“towards sustainable community, dedicated to mindfulness, meditation, and forest restoration”
The aim of this document:
Here we set out some of the themes, ideas and practices we hope will form the core of the Gaia Forest journey. Using the following headings as a preliminary structure, we hope to collaborate with our founding group in developing these ideas as the project matures.
1: Our aspiration
2: How to live together?
3: A question of survival
4: Why community?
5: Why deep ecology?
6: Why plant trees?
7: Syntropic farming and natural medicines
8: A shared rhythm of practice
9: Communication and decision making
10: Space for personal practice and study
11: Embodied practice and mindful movement
12: Right livelihood and living simply
13: The place
1: Our aspiration:
The challenges facing humanity are great, but so too is our capacity, to adapt and transform. To build community is to aspire to nurture this potential, and find strength in togetherness.
“I do not allow myself to be overcome by hopelessness, no matter how tough the situation. I believe that if you just do your little bit without thinking of the bigness of what you stand against, if you turn to the enlargement of your own capacities, just that itself creates new potential.” – Vandana Shiva
2: How to live together?:
As in many spiritual traditions, it has long been recognised that there is a profound link between happiness and healthy relationship.
“If you want others to be happy, practice compassion. If you want to be happy, practice compassion.” – H.H. The Dalai Lama
In Buddhist thought this connection can be mapped into four fundamental qualities of the human heart: friendliness, compassion, altruistic joy and inclusivity, the cultivation of which are the key not only to developing insight, but to healthy relationships.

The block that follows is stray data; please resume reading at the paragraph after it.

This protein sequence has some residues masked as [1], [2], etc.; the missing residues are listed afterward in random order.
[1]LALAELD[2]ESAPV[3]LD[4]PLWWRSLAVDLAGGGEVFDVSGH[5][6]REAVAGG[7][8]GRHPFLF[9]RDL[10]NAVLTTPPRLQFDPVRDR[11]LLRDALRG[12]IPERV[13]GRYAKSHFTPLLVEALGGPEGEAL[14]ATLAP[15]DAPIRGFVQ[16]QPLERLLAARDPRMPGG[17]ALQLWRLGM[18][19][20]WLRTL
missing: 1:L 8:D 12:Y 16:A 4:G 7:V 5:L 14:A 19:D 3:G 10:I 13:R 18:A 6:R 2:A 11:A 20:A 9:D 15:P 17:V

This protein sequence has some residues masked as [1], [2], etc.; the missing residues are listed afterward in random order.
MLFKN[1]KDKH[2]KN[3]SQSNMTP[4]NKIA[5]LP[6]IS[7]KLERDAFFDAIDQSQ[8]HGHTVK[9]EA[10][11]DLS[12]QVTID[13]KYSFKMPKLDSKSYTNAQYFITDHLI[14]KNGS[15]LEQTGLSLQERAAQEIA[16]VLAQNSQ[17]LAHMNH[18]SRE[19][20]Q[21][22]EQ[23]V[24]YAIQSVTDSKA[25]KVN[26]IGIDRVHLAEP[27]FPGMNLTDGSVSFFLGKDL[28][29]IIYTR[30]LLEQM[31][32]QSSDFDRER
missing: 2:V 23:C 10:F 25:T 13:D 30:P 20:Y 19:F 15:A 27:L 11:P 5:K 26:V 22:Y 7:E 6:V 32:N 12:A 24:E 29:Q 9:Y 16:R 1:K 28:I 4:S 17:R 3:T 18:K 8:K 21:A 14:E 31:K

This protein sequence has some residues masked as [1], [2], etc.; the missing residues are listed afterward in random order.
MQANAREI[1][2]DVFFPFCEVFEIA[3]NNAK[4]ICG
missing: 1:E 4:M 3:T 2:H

“Our survival as a species depends on our ability to recognize that our well-being and the well-being of others are in fact one and the same.” – Marshal B. Rosenberg
Deeply influenced by his experiences growing up in Vietnam, Zen Master Thich Nhat Hanh has done perhaps more than many other Buddhist teachers to emphasise the insight that living together in harmony is humanity’s greatest challenge. In the Plum Village Zen Buddhist tradition, the path of personal transformation is rewoven into a path of community living.
“The sangha is a community of people who agree with each other that if we do not practice right mindfulness, we will lose all the beautiful things in our soul and all around us. People in the sangha standing near us, practicing with us, support us so that we are not pulled away from the present moment.” – Thich Nhat Hanh
Cultivating a lifestyle based on the ethics of “interbeing”, we can develop mindfulness, leading to calmness of mind and insight. With mindfulness we are better able heal our own suffering, and in turn offer our presence in support of one and other on the path.
“Walk as if you are kissing the Earth with your feet.” ― Thich Nhat Hanh
3: A question of survival:
Learning to live together is no longer a lifestyle choice, it is a question of survival. The subtle trauma of our disconnected modern lives is evidenced by climbing rates of mental and physical ill-health.
“If we look into the present situation in ourselves and our society, we can see much suffering. We need to call it by its true names—loneliness, the feeling of being cut off, alienation, division, the disintegration of the family, the disintegration of society.” – Thich Nhat Hanh
In Australia the failure of “free-market” economics means most of a generation have given up hoping to afford their own home. As a backdrop to this, our patterns of consumption are driving our biosphere to the edge of collapse. Globally we face extreme events that may make our endeavours uninsurable, as anthropogenic climate change drives the planet’s sixth mass extinction event.